If shingles “doesn’t care,” should you take that personally?
If you watch any amount of cable news or network television, you’re probably under the impression that shingles is more than a disease. It’s an inevitability. After all, anyone who’s had chicken pox as a kid already has the virus, right? Scarier still is the seeming randomness of shingles: “Almost one in three people will develop shingles in their lifetime.” Who is this person? Who are the other two? And is there some indicator or precondition or lifestyle choice that tilts the odds against me?
These are all reasonable questions your healthcare provider can answer on your next visit. Until then, here are a few facts to mull over.
According to the CDC, that “almost one-in-three” statistic is accurate. Older adults are far more likely to develop shingles than young adults, and shingles in children is extremely unusual. The hot-poker/electric-shock special effect in the commercials is not an overstatement of the nerve pain some people experience at the site of the shingles rash—its technical name is postherpetic neuralgia (PHN)—but fewer than 20% of shingles sufferers actually experience PHN. For most, it’s about the itch.
Although shingles is usually a one-and-done condition, it is possible to have a recurrence. Also, really bad cases can lead to hospitalization. According to the CDC that number is between 1 and 4%, and is usually a combination of old age and a suppressed or compromised immune system. Rates of shingles cases among older Americans have remained steady for 15 years, but have increased somewhat among younger adults. No on one is certain why that is.
In most cases, shingles presents as a band-like rash on one side of the body, or on the face. You’re likely to get a warning sign, such as an itch or tingling in the area where the rash is about to occur. The rash itself blisters and then scabs over and clears up in less than a month. During that time, shingles sufferers may experience fever or headaches and nausea.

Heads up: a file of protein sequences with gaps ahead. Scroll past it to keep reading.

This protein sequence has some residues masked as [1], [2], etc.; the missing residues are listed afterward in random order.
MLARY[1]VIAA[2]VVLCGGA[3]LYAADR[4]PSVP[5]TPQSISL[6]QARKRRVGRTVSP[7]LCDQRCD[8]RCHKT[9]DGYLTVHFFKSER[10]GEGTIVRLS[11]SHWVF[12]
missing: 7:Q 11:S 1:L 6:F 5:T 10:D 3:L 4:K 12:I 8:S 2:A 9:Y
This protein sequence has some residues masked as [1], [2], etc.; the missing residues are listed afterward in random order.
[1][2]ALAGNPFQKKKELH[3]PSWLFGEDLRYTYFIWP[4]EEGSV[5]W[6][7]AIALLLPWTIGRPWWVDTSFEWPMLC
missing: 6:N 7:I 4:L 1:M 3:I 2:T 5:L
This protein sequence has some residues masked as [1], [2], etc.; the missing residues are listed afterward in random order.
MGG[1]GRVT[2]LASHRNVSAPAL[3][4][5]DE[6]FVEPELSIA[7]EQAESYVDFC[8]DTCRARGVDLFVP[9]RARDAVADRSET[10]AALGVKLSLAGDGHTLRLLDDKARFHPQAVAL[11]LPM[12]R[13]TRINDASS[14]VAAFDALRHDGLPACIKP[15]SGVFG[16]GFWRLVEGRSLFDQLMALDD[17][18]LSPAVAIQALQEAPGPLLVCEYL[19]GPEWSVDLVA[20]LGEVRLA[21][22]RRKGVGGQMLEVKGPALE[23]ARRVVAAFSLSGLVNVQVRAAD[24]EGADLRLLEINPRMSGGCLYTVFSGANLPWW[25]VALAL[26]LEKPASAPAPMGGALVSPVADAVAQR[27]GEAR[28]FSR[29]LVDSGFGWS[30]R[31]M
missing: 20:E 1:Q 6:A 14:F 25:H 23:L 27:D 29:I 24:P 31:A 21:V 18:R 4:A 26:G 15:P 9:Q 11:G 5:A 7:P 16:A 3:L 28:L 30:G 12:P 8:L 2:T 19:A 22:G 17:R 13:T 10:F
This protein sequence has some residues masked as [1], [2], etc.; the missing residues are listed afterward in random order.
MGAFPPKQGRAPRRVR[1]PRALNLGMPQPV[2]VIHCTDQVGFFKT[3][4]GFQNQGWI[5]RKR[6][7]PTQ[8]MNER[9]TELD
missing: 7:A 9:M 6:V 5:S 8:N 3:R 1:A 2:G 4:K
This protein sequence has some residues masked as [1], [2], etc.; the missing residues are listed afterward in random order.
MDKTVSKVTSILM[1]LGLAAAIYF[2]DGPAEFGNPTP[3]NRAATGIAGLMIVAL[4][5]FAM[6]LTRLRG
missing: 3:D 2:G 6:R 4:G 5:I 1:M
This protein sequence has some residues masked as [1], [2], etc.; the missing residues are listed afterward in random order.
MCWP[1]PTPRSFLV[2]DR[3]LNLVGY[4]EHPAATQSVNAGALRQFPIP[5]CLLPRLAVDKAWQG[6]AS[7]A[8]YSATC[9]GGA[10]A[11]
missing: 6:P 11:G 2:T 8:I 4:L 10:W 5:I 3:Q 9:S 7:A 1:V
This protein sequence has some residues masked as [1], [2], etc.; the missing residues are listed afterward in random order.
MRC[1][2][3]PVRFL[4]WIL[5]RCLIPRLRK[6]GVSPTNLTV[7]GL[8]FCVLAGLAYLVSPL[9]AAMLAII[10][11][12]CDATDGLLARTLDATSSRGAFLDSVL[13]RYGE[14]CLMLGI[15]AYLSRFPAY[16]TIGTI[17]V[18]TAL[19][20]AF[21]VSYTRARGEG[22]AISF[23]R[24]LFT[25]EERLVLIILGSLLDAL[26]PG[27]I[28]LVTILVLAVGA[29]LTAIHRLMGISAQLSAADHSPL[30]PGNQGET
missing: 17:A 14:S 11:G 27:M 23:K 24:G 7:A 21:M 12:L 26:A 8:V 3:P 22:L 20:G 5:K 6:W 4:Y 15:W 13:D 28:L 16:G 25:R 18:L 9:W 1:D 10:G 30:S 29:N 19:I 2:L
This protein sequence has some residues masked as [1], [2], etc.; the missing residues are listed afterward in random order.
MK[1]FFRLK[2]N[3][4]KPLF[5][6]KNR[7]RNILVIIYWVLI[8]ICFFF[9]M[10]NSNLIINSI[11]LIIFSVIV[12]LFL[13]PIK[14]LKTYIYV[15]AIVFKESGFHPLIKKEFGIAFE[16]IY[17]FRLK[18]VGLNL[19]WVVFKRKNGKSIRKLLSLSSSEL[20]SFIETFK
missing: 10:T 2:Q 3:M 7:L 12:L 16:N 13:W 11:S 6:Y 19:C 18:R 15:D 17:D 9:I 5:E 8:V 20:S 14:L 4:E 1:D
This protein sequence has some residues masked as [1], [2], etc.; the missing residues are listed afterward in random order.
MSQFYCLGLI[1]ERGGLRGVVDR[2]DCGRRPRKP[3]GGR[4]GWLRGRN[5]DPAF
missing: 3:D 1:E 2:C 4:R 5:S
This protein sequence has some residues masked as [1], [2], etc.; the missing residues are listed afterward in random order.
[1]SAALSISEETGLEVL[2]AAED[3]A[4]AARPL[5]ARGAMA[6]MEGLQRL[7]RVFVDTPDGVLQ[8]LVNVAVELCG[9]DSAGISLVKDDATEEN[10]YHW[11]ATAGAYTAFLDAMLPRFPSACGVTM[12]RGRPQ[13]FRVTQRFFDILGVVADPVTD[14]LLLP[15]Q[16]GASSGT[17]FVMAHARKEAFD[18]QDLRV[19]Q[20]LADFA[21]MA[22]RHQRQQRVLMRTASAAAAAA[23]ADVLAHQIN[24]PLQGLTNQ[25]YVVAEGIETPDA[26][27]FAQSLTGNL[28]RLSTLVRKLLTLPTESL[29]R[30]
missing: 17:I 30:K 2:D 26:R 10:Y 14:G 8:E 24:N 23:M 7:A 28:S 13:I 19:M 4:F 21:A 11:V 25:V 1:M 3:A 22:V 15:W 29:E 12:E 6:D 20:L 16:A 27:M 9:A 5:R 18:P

Shingles respond to a number of antiviral medicines, which shorten the length and severity of the illness. The sooner treatment begins, the more effective it tends to be. Even when the pain is mild, the itch can drive you a bit mad, so doctors will typically suggest wet compresses, oatmeal baths and old reliable calamine lotion. Certain foods should also be avoided during an outbreak, including dark chocolate and soy products, which contain the amino acid Arginine. Most doctors will advise you to pump the brakes on caffeine and alcohol during recovery.
If you develop shingles, or know someone who has, rest assured that shingles cannot be directly transmitted. However, those who have never been vaccinated for chicken pox, or never had it, can develop chicken pox after coming into contact with fluid from shingles blisters.
In almost all cases, as the commercials say, the virus has been in your body since childhood (especially if you were born in the 1970s or earlier). The chicken pox virus, varicella zoster (VZV), can stay dormant in the human nervous system for decades and then suddenly reactivate.
Shingrix, the recombinant zoster vaccine (RZV) is recommended by the CDC for people over 50 and for younger adults whose immune systems have been weakened by disease or therapy.
“Adults 50 years and older should get two doses of Shingrix, separated by two to six months,” says Dr. Muniba Naqi, an internal medicine specialist at Trinitas. “Younger adults 19 years and older who have—or will have—weakened immune systems should also get two doses of Shingrix. Diseases that weaken the immune system include chronic inflammatory conditions such as lupus and rheumatoid arthritis, or any underlying malignancy, as well as HIV and transplant patients.”
Shingrix has proven to be more than 90% effective in preventing shingles and PHN, and provides strong immunity for at least seven years. It replaces Zostavax, an older vaccine that was far less effective.
“Some people will develop shingles despite vaccination,” cautions Dr. Naqi. “However, the vaccine may reduce its severity and duration. It can also reduce the risk of postherpetic neuralgia, the shingles complication that causes pain to continue long after the blisters have cleared.”
So who gets shingles and who doesn’t? First off, you don’t “catch” shingles. The best answer, unfortunately, is the vaguest. VZV appears to have the highest chance of reactivating when your immune system isn’t functioning at 100%.
As we age, it becomes increasingly difficult to maintain a high-functioning immune system, which is why the older you get, the more likely you are to be one of the “nearly one in three” that develops shingles. Other contributors can include heavy use of anti-inflammatory medications, as well as the immune-suppressing meds associated with Crohn’s disease, lupus and rheumatoid arthritis—which are in line with the disease Dr. Naqi lists.
Finally, there’s our old friend, stress. Stress can do a number on your immune system, sometimes without your even knowing it. Not only can it open the door enough to reactivate VZV, it can also make the symptoms of shingles much worse once you have it.
Dr. Muniba Naqi is an internal medicine specialist and Medical Director of Hospitalist Medicine at Trinitas. Dr. Naqi has been the founding Medical Director for the Trinitas Hospitalist Department for the past seven years.